For my Personal Statement, I wrote an essay that shows that I am a person with passion. Specifically, I wrote about my volunteer work helping to survey the ecosystem of mudflats in the disaster-affected area (Tohoku region). I went there to find out how the ecosystem was recovering as not only humans but also other living creatures had been affected by the earthquake. However, unlike what I imagined, I could not find any living creatures at all. I dug around in the ground and climbed up walls, covered in mud. Even though I was covered in mud, I desperately wanted to find some creatures. What I wanted to convey in this story was that I am not a person who tries the bare minimum. Instead of showing off my skills or my abilities, I wanted to show that I always do my best and make do with whatever I can get my hands on.
My writing journey
I spoke with an Admissions Officer who read my essay at a Harvard acceptance event and asked her about what helped me get in. She said, "I felt the love for your school from your essay. You really worked hard in clubs, committees, classes, and events. You changed your school. No other candidate showed such love for their school." I was so moved that I burst into tears. I sometimes wondered if I was inferior because I worked hard only for my small school, but many other applicants participated in worldwide debates or olympiads. But now that I think about it, it was wonderful because I wanted to do something for my friends and my community.
To be honest, I didn't think I would be accepted to Harvard and there was a big part of me that was worried about whether I would be able to survive it, but after hearing this story, I thought, "Harvard is the place where students selected by these people come together, and that is why I want to be here!"
I think it is very important to write essays honestly and with a strong attitude, as if to say, "I don't care if I don't get accepted," or "If I write this essay and fail, I'm not going to apply to that kind of university". Write honestly, write whatever you actually want to say. You will not regret it.
My parents were somewhat concerned about studying abroad. They were worried about living in a dorm at a distant place. They were not sure about safety in the United States. They also asked me why I was aiming for US universities that were not well known in Japan when I could have entered the University of Tokyo. I wanted to go to a US university only because of my longing to go abroad, so I could not communicate my reasons clearly. In the end, my parents allowed me to apply overseas on the condition that I would also try the University of Tokyo. As a result, I was accepted to both Tokyo University and Harvard University, so my parents trusted my decision.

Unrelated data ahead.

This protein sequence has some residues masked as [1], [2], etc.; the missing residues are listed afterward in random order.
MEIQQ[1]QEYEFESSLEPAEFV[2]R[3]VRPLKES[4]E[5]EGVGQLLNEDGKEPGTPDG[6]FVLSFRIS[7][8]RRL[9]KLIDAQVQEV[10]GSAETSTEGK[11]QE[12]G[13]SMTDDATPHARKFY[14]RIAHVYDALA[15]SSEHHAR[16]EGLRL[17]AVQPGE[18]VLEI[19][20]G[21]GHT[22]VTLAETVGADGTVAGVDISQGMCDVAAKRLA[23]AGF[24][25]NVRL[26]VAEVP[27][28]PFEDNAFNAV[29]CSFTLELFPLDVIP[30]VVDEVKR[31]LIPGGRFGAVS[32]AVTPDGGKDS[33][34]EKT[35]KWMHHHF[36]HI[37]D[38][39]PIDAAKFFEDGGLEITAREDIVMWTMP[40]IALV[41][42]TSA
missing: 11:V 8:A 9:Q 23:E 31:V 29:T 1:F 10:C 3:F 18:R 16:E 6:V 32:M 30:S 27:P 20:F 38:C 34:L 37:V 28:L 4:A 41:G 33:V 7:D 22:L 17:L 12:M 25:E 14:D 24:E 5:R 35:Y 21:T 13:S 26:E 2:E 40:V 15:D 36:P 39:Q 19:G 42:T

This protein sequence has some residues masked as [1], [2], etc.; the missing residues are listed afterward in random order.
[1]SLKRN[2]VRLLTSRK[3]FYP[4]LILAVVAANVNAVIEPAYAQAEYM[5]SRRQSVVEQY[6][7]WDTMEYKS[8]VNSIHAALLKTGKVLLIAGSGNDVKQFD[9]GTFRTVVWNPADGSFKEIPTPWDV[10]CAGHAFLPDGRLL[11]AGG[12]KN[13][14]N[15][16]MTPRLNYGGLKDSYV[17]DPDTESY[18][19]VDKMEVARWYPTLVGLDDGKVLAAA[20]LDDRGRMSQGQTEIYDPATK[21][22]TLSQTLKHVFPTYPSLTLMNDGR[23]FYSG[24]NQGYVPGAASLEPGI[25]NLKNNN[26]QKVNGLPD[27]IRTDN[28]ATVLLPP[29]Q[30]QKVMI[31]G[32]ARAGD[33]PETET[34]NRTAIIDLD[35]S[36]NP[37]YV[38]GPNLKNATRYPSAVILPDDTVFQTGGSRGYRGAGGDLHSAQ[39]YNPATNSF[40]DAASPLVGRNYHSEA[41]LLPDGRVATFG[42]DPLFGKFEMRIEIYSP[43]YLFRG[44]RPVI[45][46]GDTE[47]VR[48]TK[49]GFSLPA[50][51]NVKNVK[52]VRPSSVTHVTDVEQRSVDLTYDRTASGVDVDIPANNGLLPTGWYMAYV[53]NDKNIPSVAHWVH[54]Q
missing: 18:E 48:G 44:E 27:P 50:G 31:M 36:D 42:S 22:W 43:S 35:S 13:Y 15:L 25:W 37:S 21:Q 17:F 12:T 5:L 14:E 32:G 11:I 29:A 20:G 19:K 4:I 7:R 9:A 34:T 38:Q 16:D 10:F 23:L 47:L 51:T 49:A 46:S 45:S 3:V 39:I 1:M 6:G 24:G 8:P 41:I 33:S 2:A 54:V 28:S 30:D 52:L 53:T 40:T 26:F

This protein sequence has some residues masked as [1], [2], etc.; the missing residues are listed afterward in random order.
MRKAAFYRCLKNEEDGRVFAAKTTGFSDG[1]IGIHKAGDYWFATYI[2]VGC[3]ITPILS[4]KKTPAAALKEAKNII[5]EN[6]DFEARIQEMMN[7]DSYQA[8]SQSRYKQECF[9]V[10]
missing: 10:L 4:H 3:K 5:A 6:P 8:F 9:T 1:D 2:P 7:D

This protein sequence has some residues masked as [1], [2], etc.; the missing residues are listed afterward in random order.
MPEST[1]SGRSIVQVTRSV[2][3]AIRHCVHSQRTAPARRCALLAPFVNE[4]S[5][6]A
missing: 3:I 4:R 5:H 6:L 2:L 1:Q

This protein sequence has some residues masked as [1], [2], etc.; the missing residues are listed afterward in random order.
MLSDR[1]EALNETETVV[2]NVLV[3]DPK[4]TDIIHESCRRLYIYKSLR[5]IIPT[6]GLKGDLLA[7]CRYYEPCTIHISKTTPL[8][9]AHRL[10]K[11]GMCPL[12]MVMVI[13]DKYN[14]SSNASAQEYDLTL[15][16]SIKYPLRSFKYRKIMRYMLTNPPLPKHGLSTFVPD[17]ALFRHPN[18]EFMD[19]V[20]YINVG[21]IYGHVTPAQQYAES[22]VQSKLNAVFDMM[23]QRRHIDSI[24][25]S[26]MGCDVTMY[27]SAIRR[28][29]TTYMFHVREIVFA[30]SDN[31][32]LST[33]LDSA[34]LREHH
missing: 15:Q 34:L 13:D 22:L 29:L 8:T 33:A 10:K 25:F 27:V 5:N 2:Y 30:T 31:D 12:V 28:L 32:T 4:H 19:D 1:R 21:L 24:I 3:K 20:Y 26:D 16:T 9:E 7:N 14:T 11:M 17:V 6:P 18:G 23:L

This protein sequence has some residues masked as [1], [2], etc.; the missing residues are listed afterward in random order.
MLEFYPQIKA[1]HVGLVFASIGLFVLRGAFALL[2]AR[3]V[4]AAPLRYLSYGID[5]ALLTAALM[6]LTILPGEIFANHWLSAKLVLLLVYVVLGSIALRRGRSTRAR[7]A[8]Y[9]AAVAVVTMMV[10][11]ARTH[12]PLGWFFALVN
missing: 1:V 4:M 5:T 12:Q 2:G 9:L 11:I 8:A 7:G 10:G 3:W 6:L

In my high school students rarely studied abroad, therefore there was no support at all, and I had to take all the initiatives by myself, which was very difficult.
When I applied, I didn't think I would be accepted, but I got in anyways. I believe that in the case of US universities, the ones you get accepted to are the ones that suit you the most. I applied to 10 schools and was accepted to 3 of them (Harvard, Princeton, and Williams), but I got rejected by all the schools that I considered to be my "safety".
Looking back, I think I should have applied to a variety of schools regardless of the level or type of school, instead of narrowing it down to "East Coast". You never know where you will be accepted, and there are some advantages that you will learn only after attending the school.
Don't narrow down your possibilities and apply to a wider range of universities!
It is difficult to express yourself as a whole person in your application, and I understand that it makes you very anxious. But what will ultimately lead you to the right university is confidence in yourself!